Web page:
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Wednesday, January 22, 2020  Spokane, Washington  Est. May 19, 1883
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Officer Olsen quits on brink of firing

He’ll still receive back pay after shooting

Olsen (Christopher Anderson / The Spokesman-Review)
Olsen (Christopher Anderson / The Spokesman-Review)

Suspended Spokane police Officer Jay Olsen, acquitted by a jury last month for shooting a man in the head during a drunken off-duty chase through Peaceful Valley two years ago, resigned Monday.

The resignation came shortly before Olsen was to meet with Police Chief Anne Kirkpatrick to discuss her decision to fire him from the force for departmental violations stemming from the shooting of Shonto Pete, including conduct unbecoming an officer and making an untruthful statement during a criminal investigation. The department advised Olsen of its intent to terminate him a week ago, and Olsen chose to resign instead of being fired.

“This is not a surprise,” Kirkpatrick said.

In his letter of resignation, Olsen said it had become clear to him that “some of my actions that night did not reflect well on either myself or the Spokane Police Department.”

On Feb. 26, 2007, after Olsen left a downtown Spokane bar, he chased Pete in the area of Riverside Avenue, between Cedar and Maple streets. Olsen fired his personal firearm, hitting Pete in the back of the head. In his resignation, Olsen says the force he “used that night was justified.”

On March 13, a Spokane jury acquitted Olsen of first-degree assault and reckless endangerment, triggering a public outcry over the exclusion of some evidence from jurors. Olsen claimed he’d caught Pete trying to steal his truck, but jurors were never told Pete had been acquitted of auto-theft charges.

After the trial, Olsen was placed on paid administrative leave pending the outcome of an internal police investigation.

Olsen’s attorney, Rob Cossey, predicted earlier that his client was unlikely to get his job back because he “committed significant violations of department policy,” including getting drunk while carrying a concealed weapon in a bar and failing to call for backup while chasing Pete.

Kirkpatrick said Monday the charge of conduct unbecoming was based on “the evening in its totality,” referring to Olsen’s decisions on the night of the shooting.

Olsen’s avoidance of investigators led to the untruthfulness charge. “I now realize that the safety of my fellow officers as well as the public should have taken precedence over my personal concerns,” Olsen wrote in his letter.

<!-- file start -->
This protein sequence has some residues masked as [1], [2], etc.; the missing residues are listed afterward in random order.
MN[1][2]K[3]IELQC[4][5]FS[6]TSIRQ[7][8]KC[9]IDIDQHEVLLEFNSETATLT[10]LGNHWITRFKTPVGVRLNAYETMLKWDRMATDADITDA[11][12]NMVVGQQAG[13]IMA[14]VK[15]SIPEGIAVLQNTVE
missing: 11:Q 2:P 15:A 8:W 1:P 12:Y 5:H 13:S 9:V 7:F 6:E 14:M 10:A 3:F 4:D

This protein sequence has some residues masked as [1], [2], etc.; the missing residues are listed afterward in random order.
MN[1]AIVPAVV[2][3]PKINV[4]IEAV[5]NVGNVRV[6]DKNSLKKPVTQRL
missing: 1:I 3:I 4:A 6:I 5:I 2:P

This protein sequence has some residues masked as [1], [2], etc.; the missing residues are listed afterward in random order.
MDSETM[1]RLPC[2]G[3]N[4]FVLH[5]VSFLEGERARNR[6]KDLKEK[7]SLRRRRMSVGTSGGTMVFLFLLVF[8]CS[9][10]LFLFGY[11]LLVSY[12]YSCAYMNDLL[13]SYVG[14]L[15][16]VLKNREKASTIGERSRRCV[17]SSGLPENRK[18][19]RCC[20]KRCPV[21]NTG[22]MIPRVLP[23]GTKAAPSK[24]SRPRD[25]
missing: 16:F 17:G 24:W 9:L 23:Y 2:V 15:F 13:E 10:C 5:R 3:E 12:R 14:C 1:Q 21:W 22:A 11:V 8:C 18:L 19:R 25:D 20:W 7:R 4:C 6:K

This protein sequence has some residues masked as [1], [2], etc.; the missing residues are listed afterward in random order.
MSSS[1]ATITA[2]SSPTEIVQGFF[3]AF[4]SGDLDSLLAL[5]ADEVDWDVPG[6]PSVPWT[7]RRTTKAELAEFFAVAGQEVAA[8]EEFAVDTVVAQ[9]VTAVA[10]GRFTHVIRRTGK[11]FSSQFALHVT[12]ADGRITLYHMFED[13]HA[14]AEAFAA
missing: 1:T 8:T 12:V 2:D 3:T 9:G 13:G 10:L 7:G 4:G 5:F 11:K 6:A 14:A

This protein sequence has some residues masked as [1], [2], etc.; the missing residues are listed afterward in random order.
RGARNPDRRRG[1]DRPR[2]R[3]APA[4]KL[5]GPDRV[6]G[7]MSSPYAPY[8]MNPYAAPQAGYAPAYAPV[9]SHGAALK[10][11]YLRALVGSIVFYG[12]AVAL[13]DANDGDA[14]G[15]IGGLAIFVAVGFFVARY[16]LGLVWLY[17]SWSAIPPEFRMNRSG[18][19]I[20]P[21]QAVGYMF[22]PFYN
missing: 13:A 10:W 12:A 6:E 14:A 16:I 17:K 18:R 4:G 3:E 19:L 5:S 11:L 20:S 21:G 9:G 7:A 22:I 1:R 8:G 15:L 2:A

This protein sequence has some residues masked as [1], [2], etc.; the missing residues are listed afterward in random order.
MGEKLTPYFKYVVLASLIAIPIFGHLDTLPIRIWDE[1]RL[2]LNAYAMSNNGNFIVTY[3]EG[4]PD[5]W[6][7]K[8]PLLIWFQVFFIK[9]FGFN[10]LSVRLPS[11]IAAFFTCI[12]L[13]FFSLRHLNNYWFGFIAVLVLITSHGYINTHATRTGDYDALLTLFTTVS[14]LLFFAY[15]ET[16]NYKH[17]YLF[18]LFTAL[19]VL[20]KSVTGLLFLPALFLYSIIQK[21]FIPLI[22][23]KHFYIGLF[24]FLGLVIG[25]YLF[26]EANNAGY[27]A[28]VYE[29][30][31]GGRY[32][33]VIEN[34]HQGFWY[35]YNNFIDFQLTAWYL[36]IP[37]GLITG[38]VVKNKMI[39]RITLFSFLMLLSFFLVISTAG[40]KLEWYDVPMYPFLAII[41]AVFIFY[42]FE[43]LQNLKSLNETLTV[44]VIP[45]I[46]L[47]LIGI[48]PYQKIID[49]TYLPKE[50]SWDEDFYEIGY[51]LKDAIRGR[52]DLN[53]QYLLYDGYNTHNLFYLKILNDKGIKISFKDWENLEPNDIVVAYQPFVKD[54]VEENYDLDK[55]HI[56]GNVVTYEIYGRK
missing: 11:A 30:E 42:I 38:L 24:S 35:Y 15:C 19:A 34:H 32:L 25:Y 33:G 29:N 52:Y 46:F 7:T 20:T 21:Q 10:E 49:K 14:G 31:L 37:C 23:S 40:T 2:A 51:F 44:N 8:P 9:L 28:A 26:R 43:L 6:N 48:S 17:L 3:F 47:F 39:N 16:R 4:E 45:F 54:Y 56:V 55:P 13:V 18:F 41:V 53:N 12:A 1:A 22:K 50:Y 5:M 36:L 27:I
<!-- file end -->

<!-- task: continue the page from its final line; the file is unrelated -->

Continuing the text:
Kirkpatrick accepted his letter of resignation with the acknowledgement that Olsen resigned in lieu of termination. His resignation ends any opportunity for appeal but does not prevent him from getting a job in law enforcement elsewhere, Kirkpatrick said. Nor does his resignation affect the back wages he’ll receive, totaling about $153,000 for the time Olsen was placed on unpaid layoff status after his arrest in April 2007.

Meanwhile, a city investigation into the disappearance of potential evidence in the Olsen case is nearing its conclusion.

City Administrator Ted Danek said Monday a report is expected soon about testimony offered in Olsen’s trial from Marvin D. Tucker, the Spokane Police Department dispatch supervisor who said Pete told him in a 911 call that he’d stolen Olsen’s truck before the shooting.

Dispatch tapes show no such statement from Pete. Two people who stood next to him during the call, Michael R. Dale and Carol A. Blackburn, said Pete never said he stole Olsen’s truck. Tucker said the tapes containing the admission had been erased.

Kirkpatrick said Monday’s conclusion in the Olsen case illustrates that law enforcement is “stepping up” and taking responsibility for its actions at a time when constituents have voiced frustration over the handing of several high-profile cases, including the recent criminal investigation into the actions of Spokane County sheriff’s Sgt. Pete Bunch, who quit last week just before he was to be fired. “We’re taking care of ourselves,” Kirkpatrick said.

Staff writer Thomas Clouse contributed to this report.

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